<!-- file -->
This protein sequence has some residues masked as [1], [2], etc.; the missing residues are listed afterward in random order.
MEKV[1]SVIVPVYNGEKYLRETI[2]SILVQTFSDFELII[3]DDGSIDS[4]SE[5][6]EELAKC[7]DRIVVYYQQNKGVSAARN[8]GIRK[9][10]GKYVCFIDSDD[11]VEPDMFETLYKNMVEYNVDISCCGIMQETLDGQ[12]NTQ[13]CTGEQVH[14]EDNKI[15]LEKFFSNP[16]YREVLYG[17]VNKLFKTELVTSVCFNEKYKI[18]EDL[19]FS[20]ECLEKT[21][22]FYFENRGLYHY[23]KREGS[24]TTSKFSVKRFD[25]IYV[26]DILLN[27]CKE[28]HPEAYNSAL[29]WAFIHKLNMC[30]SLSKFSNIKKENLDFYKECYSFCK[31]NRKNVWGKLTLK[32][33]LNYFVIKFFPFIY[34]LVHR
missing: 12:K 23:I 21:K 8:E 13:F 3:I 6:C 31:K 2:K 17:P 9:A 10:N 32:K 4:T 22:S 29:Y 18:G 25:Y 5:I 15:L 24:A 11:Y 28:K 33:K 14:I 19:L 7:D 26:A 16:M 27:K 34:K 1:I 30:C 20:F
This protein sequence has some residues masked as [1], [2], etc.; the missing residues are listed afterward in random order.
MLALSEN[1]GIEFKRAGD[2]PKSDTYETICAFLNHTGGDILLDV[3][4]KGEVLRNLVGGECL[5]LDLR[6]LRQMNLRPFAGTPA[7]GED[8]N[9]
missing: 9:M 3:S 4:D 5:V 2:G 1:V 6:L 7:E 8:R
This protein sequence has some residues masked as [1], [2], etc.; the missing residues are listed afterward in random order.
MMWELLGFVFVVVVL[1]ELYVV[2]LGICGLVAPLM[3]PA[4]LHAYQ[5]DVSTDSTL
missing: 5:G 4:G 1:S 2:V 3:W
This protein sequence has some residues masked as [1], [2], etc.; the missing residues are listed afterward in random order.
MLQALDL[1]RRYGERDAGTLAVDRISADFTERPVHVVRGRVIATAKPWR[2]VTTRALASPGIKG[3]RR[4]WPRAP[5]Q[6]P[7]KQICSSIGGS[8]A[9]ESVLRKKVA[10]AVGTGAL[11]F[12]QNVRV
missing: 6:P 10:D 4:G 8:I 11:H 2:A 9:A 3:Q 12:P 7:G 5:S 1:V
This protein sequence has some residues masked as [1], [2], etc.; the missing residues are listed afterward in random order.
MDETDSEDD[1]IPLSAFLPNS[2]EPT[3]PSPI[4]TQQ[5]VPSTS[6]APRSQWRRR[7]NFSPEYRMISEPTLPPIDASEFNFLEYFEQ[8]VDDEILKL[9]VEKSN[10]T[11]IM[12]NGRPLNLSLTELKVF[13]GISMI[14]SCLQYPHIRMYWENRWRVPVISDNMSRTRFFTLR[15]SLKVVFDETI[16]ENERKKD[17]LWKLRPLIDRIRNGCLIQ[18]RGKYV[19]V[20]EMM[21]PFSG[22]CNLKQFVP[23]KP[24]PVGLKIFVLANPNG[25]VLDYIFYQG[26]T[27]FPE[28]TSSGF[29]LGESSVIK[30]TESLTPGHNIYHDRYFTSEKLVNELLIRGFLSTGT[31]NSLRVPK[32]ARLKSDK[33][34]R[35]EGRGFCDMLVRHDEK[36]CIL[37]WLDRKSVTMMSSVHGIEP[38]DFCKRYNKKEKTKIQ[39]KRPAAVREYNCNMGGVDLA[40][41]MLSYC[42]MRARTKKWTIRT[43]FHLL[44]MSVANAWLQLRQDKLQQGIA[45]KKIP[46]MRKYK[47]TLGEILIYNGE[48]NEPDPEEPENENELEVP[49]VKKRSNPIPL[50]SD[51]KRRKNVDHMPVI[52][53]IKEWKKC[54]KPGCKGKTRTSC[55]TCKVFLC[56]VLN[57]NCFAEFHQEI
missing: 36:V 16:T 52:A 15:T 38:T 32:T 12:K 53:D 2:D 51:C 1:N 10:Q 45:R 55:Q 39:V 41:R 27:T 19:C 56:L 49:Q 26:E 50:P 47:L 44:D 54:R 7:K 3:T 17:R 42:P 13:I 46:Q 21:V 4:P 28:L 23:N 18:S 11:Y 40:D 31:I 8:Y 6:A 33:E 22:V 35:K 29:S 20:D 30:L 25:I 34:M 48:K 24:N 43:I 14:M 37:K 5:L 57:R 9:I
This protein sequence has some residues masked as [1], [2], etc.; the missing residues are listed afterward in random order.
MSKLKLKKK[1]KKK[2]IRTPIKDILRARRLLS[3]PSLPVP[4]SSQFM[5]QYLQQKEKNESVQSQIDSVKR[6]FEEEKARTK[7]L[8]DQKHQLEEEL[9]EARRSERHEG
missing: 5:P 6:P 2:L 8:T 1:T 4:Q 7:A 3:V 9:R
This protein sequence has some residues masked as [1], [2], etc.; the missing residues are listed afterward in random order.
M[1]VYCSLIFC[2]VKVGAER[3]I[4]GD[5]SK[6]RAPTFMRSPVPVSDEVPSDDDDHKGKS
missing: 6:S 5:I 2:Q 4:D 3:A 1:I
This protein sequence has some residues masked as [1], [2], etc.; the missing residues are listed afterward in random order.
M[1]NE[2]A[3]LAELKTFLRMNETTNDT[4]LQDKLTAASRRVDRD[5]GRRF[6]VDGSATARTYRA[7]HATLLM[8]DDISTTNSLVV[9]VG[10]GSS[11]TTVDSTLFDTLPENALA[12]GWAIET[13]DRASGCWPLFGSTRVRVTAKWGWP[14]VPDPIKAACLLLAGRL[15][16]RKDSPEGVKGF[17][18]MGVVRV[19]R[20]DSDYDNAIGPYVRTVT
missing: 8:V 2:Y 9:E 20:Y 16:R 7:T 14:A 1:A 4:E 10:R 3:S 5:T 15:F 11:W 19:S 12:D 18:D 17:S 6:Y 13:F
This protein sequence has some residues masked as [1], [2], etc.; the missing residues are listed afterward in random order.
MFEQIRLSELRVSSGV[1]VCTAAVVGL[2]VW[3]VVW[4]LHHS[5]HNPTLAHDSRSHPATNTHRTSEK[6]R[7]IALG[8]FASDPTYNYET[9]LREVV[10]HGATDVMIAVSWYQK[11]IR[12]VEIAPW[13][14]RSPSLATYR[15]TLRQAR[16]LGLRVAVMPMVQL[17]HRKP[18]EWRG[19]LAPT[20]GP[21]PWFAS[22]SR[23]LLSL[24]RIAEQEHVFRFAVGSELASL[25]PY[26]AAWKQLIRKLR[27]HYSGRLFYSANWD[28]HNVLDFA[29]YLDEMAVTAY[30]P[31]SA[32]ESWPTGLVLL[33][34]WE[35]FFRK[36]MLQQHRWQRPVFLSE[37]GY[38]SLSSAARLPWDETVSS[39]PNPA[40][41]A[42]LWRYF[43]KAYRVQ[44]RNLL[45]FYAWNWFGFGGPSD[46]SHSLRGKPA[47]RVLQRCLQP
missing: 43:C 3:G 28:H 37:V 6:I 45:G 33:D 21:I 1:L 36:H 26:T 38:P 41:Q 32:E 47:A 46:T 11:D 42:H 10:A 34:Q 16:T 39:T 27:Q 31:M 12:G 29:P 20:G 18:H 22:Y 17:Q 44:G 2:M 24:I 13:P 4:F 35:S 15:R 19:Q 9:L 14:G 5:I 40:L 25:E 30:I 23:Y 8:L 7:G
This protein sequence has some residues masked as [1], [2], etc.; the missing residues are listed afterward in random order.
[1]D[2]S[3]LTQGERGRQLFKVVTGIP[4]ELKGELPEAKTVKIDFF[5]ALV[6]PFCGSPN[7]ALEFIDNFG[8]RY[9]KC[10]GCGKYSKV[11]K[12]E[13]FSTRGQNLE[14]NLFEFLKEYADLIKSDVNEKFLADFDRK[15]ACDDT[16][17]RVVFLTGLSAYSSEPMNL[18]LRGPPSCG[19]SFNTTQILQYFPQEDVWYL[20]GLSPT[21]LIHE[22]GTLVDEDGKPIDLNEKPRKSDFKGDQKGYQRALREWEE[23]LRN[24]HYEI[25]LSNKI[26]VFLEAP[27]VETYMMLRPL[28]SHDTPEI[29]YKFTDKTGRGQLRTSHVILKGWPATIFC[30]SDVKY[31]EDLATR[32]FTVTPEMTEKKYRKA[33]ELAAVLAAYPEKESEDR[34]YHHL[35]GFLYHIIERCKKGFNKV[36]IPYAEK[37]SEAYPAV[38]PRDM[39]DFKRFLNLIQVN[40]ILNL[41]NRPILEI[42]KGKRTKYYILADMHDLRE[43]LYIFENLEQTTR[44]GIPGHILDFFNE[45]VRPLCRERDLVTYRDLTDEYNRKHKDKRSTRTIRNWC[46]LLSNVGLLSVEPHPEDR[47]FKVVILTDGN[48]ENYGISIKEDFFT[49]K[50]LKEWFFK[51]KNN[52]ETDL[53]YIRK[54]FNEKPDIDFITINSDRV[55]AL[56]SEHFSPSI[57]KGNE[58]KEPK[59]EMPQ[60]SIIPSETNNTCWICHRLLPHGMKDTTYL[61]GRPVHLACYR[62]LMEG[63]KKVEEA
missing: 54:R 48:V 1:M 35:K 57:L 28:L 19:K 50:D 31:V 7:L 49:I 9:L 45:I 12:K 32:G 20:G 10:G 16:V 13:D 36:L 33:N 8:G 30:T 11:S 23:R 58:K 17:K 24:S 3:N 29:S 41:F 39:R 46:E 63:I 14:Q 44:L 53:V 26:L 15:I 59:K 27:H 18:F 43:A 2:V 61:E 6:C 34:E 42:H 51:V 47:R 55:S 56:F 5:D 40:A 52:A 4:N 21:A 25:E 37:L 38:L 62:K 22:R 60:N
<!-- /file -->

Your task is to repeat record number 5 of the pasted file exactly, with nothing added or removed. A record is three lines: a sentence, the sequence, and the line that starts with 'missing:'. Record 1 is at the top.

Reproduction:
This protein sequence has some residues masked as [1], [2], etc.; the missing residues are listed afterward in random order.
MDETDSEDD[1]IPLSAFLPNS[2]EPT[3]PSPI[4]TQQ[5]VPSTS[6]APRSQWRRR[7]NFSPEYRMISEPTLPPIDASEFNFLEYFEQ[8]VDDEILKL[9]VEKSN[10]T[11]IM[12]NGRPLNLSLTELKVF[13]GISMI[14]SCLQYPHIRMYWENRWRVPVISDNMSRTRFFTLR[15]SLKVVFDETI[16]ENERKKD[17]LWKLRPLIDRIRNGCLIQ[18]RGKYV[19]V[20]EMM[21]PFSG[22]CNLKQFVP[23]KP[24]PVGLKIFVLANPNG[25]VLDYIFYQG[26]T[27]FPE[28]TSSGF[29]LGESSVIK[30]TESLTPGHNIYHDRYFTSEKLVNELLIRGFLSTGT[31]NSLRVPK[32]ARLKSDK[33][34]R[35]EGRGFCDMLVRHDEK[36]CIL[37]WLDRKSVTMMSSVHGIEP[38]DFCKRYNKKEKTKIQ[39]KRPAAVREYNCNMGGVDLA[40][41]MLSYC[42]MRARTKKWTIRT[43]FHLL[44]MSVANAWLQLRQDKLQQGIA[45]KKIP[46]MRKYK[47]TLGEILIYNGE[48]NEPDPEEPENENELEVP[49]VKKRSNPIPL[50]SD[51]KRRKNVDHMPVI[52][53]IKEWKKC[54]KPGCKGKTRTSC[55]TCKVFLC[56]VLN[57]NCFAEFHQEI
missing: 36:V 16:T 52:A 15:T 38:T 32:T 12:K 53:D 2:D 51:C 1:N 10:Q 45:R 55:Q 39:V 41:R 27:T 19:C 56:L 49:Q 26:E 50:P 47:L 44:D 54:R 7:K 3:T 17:R 42:P 13:I 46:Q 21:V 4:P 28:L 23:N 18:S 11:Y 40:D 31:I 8:Y 6:A 33:E 22:V 35:K 29:S 20:D 30:L 25:I 34:M 48:K 24:N 43:I 14:M 37:K 5:L 57:R 9:I